The Cost of Convenience
When agencies use each other's contracts, the rules sometimes get lost in translation.
In early 2004, the Office of Special Counsel, which protects federal whistleblowers, decided it needed the services of a consultant for management advice. It paid the Treasury Department's Administrative Resource Center to select and hire an Alexandria, Va.-based professional services company.
Like many other small federal agencies, OSC doesn't maintain a specialized contracting staff in house. Instead, it buys contracting and administrative services from Treasury's procurement shop. A year and a half later, the Government Accountability Office faulted both agencies for breaking procurement rules when awarding the $140,000 contract to Military Professional Resources Inc. without competition.
What happened next sounds like a bad breakup story, with each side blaming the other: Treasury's Administrative Resource Center says it relied on OSC input to determine whether the contract should be sole sourced. OSC says it paid Treasury $20,000 a year to handle its contracting, and therefore the resource center was responsible for making sure contracting rules were followed.
"They're the experts. We tell them what we want, and they tell us where it's appropriate under the Federal Acquisition Regulation. I believe it's very clear," says Jim McVay, deputy special counsel at OSC.
To some degree, it is clear: GAO agreed that the Administrative Resource Center was responsible for justifying the decision to issue a contract without competition. But GAO also found that OSC officials who were not trained in contracting participated in price negotiations and other procurement decisions. "OSC officials demonstrated a lack of awareness of their responsibilities," the report (GAO-06-16) stated.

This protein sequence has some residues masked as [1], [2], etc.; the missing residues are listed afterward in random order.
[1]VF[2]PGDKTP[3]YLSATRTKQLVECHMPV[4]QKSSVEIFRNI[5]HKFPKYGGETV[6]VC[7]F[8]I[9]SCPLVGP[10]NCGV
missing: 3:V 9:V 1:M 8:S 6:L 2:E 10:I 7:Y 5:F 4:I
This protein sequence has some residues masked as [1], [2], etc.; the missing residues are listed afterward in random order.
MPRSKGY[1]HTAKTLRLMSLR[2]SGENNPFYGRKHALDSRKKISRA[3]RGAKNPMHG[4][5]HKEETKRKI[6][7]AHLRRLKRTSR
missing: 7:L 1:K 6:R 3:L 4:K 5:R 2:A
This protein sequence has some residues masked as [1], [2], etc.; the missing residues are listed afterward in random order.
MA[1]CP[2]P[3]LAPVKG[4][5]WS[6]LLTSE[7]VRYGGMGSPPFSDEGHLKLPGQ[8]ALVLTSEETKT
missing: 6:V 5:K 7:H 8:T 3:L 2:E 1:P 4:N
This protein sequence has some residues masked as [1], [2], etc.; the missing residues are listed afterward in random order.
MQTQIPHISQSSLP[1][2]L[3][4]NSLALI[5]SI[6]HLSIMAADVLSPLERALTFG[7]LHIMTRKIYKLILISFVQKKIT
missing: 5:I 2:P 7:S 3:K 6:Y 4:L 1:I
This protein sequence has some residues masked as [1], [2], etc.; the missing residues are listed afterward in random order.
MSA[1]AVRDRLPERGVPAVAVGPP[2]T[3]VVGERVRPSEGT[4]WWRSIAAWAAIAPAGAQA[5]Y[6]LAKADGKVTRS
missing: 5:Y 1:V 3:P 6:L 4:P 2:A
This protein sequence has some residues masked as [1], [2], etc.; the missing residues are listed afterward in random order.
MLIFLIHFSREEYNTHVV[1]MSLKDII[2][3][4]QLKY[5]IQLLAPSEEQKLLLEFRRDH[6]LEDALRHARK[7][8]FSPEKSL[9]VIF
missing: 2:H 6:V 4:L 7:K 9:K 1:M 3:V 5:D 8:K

The communication breakdown exemplifies one of the key problems with interagency contracting-the practice of buying goods or services through another agency. Confusion over which agency is in charge of what tasks, such as choosing the vendor, deciding how the contract is awarded, negotiating price and monitoring contractor performance, is so rampant that in early 2005, the Government Accountability Office placed interagency contracts on its watch list for waste, fraud and abuse.
Federal acquisition regulations offer some guidelines on interagency contracting, but "They're pretty sketchy," says Robert Burton, associate administrator of the Office of Management and Budget's Office of Federal Procurement Policy. The OFPP, which shapes government-wide policy, recently formed a task force to evaluate the approach. OMB plans to issue clarifying guidelines later this year.
How detailed the rules should be is a matter of debate. Do agencies need step-by-step guidelines specifying each interaction they have with each other? Or should they be left to shape their own policies?
As these questions are sorted out by procurement executives, the explosive growth of inter-agency contracting continues. During the past decade, inter-agency contracts have become to federal agencies what dishwashers were to homemakers in the 1950s: a great way to save time, with occasional problems that result from lumping everything together.
Interagency contracts have become popular because they enable agencies to buy goods and services more easily and more quickly than if they had to set up contracts on their own. Sales under the General Services Administration's schedules program, a form of interagency contracting, increased to $32.5 billion in fiscal 2004, a sevenfold increase from $4 billion in fiscal 1992. Examples abound: The Defense Department buys information technology services from GSA, the only federal agency explicitly charged with creating governmentwide procurement contracts for a range of goods and services. The Air Force relies on GovWorks, an organization within the Interior Department that provides contracting services for a fee, to set up business deals for professional services.
"We need those contracts just to get things done," says a Defense acquisition official who asked not to be named. Because of workforce cuts, the department doesn't have the resources to put a new contract in place every time it needs something, he says.